I prefer to work the butter into the flour using my fingers rather than a pastry blender. Wash your hands well before beginning then toss the butter cubes with the flour so that they are all well-coated before you begin. Using only your fingertips, flatten the butter cubes and rub them into the flour. Dig your hands in and toss the butter and flour together while you are working the butter. Work quickly and stop when the mixture looks coarse with a few chunks of butter spread around that are no larger than the size of peas.
After adding the buttermilk, stir lightly until the dough turns into a shaggy mass and most of the flour has been incorporated. Don’t mix any more than this as you will finish the mixing process by hand after it’s turned out onto the counter.
After you cut the biscuits, place them together on the baking sheet so that they are touching each other. This makes for a nice soft-sided biscuit and is said to help them rise better. At this point, you can quickly brush the tops with melted butter before placing them in the oven.
Bake biscuits in a very hot oven (500 degrees) until they are golden brown, which should take between 8 and 10 minutes. Remove them to a wire rack and let cool for a few minutes before digging in!
Come back soon because I plan on posting my sausage gravy recipe as well as how to create a buttermilk biscuit mix to keep on hand so you can make biscuits just like these anytime by just adding water (trust me, it works!).
Edit (9/25/07): A word on leavening: I don’t know how I managed to write this entire post on biscuits without giving you the most important tip of all! You must make sure your baking powder and baking soda are fresh! The same goes for self-rising flour since the flour contains baking powder in it. These leavening agents do not stay fresh forever and as they age, they lose their ability to do their job, which is making those biscuits (or cakes, quick breads, muffins, corn bread) rise!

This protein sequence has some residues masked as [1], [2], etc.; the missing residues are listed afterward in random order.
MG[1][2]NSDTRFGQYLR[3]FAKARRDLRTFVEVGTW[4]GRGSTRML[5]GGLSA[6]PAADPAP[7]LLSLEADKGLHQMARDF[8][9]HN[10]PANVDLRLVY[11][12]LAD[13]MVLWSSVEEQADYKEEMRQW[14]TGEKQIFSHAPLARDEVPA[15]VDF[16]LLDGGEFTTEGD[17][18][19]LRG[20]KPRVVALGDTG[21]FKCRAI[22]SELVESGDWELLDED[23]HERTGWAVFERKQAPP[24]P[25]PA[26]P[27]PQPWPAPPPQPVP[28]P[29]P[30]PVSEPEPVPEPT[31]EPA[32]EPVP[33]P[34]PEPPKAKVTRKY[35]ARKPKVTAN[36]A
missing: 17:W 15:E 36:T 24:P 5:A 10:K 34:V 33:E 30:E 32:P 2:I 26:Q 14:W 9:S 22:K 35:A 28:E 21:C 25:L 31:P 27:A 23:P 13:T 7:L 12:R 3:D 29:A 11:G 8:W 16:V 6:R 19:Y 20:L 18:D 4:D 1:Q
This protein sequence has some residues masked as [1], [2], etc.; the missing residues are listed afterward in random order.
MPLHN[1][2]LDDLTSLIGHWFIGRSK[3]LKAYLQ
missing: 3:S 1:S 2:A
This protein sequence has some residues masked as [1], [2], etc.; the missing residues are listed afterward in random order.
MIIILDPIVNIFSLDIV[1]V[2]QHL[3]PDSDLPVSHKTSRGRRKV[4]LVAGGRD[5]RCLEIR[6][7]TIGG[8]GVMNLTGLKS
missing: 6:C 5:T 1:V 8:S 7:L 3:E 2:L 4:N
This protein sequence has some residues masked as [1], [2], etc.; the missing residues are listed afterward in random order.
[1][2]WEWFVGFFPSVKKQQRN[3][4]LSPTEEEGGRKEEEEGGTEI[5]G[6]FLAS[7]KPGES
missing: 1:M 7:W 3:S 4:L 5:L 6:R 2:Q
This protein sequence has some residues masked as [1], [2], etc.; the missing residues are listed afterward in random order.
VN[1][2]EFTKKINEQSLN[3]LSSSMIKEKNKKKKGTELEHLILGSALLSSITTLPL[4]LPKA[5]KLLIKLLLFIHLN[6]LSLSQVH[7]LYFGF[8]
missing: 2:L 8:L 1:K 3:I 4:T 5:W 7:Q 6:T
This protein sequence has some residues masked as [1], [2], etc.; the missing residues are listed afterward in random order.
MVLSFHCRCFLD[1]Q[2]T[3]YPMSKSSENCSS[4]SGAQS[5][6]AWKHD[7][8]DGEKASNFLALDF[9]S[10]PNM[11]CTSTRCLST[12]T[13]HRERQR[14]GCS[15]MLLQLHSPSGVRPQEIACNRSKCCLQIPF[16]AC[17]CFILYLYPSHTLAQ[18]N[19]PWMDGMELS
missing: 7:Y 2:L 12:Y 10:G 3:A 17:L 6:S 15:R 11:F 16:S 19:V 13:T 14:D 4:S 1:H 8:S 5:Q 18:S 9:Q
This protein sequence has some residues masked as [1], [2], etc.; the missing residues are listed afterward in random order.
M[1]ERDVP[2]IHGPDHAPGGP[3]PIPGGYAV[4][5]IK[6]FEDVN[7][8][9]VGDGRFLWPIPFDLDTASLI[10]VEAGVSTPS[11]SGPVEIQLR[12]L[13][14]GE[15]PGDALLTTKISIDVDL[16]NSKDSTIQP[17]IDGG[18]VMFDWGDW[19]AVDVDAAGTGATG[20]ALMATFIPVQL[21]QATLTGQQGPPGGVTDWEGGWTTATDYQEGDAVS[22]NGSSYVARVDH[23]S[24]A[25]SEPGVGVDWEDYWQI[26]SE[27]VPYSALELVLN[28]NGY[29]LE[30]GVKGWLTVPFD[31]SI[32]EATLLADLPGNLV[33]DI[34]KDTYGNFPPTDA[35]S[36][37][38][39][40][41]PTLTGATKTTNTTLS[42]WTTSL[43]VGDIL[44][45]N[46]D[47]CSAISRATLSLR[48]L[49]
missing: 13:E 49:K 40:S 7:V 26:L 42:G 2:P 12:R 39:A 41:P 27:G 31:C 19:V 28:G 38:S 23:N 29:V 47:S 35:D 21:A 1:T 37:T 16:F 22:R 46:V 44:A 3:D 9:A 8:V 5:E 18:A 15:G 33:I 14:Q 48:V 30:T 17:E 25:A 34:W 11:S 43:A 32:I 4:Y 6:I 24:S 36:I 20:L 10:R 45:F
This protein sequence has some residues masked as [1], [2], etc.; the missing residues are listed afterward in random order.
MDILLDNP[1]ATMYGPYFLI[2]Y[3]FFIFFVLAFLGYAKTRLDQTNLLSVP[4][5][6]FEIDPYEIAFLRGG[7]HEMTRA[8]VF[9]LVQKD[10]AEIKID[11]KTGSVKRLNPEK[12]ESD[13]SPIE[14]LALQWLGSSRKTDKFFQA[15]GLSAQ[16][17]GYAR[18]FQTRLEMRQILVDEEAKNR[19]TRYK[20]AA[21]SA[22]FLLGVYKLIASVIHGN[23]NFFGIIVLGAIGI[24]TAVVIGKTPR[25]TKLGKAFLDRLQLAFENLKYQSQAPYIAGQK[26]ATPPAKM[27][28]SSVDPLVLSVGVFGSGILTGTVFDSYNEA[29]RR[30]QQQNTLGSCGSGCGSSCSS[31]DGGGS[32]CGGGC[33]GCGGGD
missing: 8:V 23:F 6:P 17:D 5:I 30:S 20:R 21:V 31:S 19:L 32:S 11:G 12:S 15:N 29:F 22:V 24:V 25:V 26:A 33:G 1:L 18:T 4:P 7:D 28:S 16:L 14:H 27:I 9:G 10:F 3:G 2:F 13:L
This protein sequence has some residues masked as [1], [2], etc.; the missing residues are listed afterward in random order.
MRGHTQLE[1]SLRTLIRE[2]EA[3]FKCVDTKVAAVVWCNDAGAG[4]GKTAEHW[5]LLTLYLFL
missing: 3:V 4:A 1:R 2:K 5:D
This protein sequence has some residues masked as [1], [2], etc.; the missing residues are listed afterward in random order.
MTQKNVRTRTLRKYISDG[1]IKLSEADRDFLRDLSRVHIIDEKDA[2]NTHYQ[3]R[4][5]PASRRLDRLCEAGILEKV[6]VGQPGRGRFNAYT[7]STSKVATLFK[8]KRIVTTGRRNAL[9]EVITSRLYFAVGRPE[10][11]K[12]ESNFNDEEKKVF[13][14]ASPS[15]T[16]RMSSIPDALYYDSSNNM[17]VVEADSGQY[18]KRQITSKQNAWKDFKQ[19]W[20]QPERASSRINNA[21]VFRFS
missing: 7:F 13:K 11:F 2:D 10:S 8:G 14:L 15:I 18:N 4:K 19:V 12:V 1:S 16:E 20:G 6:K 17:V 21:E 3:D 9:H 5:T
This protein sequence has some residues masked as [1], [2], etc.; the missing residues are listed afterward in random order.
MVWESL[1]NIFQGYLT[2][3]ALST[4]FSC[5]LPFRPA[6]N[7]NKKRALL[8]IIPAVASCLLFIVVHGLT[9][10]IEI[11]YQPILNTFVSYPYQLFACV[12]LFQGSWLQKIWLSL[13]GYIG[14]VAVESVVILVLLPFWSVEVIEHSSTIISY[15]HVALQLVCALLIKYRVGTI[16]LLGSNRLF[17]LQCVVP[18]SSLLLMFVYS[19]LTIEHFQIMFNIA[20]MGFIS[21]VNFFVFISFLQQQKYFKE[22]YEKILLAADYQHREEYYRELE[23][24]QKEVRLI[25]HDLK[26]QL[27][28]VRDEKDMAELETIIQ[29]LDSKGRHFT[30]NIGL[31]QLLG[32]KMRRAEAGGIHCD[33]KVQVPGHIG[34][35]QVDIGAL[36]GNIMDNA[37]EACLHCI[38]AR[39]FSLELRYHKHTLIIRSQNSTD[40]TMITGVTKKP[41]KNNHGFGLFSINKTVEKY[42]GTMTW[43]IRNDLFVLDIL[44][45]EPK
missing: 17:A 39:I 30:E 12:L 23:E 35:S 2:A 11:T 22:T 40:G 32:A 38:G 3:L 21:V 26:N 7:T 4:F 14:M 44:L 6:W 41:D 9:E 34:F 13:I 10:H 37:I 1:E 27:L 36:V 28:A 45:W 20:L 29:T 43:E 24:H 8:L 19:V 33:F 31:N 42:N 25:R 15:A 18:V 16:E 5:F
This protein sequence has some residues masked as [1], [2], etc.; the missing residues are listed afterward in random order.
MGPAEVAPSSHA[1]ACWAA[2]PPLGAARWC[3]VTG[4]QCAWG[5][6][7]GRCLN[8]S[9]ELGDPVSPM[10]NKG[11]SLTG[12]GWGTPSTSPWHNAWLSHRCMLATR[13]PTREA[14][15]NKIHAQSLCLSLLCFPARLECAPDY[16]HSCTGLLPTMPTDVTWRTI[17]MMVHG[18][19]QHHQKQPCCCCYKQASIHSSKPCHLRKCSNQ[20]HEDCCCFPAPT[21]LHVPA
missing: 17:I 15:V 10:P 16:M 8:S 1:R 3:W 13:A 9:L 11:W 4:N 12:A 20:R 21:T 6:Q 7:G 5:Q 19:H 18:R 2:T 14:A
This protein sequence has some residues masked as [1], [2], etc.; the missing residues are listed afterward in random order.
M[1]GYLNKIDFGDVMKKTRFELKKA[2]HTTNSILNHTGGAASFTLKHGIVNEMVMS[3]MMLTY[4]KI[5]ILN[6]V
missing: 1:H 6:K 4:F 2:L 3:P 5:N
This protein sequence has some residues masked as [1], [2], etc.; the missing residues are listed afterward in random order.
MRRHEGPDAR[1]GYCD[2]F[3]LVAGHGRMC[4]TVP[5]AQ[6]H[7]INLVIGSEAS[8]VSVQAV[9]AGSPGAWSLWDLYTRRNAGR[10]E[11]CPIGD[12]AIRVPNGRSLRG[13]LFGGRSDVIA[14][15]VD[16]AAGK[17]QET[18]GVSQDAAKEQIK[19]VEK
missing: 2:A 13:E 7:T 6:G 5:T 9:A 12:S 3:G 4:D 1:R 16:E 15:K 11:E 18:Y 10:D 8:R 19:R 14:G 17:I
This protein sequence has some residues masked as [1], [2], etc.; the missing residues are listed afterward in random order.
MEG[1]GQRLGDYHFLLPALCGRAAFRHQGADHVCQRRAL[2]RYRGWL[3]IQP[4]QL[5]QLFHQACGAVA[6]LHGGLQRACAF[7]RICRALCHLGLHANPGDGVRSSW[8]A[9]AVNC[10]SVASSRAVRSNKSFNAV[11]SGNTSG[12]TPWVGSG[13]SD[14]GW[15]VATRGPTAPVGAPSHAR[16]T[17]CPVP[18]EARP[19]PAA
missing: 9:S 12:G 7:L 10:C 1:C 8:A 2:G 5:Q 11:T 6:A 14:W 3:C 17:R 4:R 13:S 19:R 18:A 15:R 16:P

You will notice a date stamped on the can of baking powder as well as on the bag of self-rising flour. If that date has already passed or if it’s coming up soon, just buy new stuff!! If you can’t find a date and you don’t remember when you purchased it, buy new stuff!! These are some of the least expensive things you can buy in a grocery store these days. If you have any doubt as to the freshness of your ingredients, just start fresh! And although I’m not sure if baking soda goes bad, remember that one of it’s jobs is to absorb odors. Don’t use that open box of baking soda you’ve been keeping in the fridge or freezer! If you haven’t purchased any in a while, buy a special box specifically for baking and keep it closed!
- Herbed Cheese Biscuits
- Sour Cream Cheddar and Chive Biscuits
- Strawberry Shortcake
- Apricot Cream Scones
Around the Web:
- Biscuits from Homesick Texan
- Buttermilk Biscuits with Goat Cheese and Chives from Simply Recipes
- Cream Cheese Biscuits with Chocolate Gravy from Bake or Break
- Paula Deen’s Basic Biscuits from Bake or Break
- Biscuits and Gravy from Bucky’s Barbecue and Bread Blog
- Buttermilk Biscuit Cinnamon Rolls from Eating Out Loud